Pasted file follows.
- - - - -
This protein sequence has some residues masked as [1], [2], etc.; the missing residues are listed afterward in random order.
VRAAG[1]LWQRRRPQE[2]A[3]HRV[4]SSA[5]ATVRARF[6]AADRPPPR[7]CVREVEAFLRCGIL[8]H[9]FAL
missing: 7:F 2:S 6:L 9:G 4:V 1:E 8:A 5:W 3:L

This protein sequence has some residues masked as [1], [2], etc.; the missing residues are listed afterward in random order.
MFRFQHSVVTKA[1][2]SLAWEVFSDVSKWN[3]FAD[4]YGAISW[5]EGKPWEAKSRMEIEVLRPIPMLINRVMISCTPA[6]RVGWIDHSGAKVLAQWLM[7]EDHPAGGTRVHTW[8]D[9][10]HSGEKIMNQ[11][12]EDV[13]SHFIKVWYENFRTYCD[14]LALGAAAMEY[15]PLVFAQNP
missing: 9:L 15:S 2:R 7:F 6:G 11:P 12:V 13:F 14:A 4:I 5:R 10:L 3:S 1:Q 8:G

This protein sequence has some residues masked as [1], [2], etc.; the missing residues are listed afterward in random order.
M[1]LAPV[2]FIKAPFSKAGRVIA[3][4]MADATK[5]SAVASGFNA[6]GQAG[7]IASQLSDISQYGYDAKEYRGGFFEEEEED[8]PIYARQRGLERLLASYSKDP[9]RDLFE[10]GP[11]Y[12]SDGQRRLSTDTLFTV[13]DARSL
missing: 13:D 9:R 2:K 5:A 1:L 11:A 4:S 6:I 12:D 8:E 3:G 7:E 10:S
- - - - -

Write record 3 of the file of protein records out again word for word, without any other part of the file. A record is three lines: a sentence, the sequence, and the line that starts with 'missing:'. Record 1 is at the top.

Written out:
This protein sequence has some residues masked as [1], [2], etc.; the missing residues are listed afterward in random order.
M[1]LAPV[2]FIKAPFSKAGRVIA[3][4]MADATK[5]SAVASGFNA[6]GQAG[7]IASQLSDISQYGYDAKEYRGGFFEEEEED[8]PIYARQRGLERLLASYSKDP[9]RDLFE[10]GP[11]Y[12]SDGQRRLSTDTLFTV[13]DARSL
missing: 13:D 9:R 2:K 5:A 1:L 11:A 4:S 6:I 12:D 8:E 3:G 7:E 10:S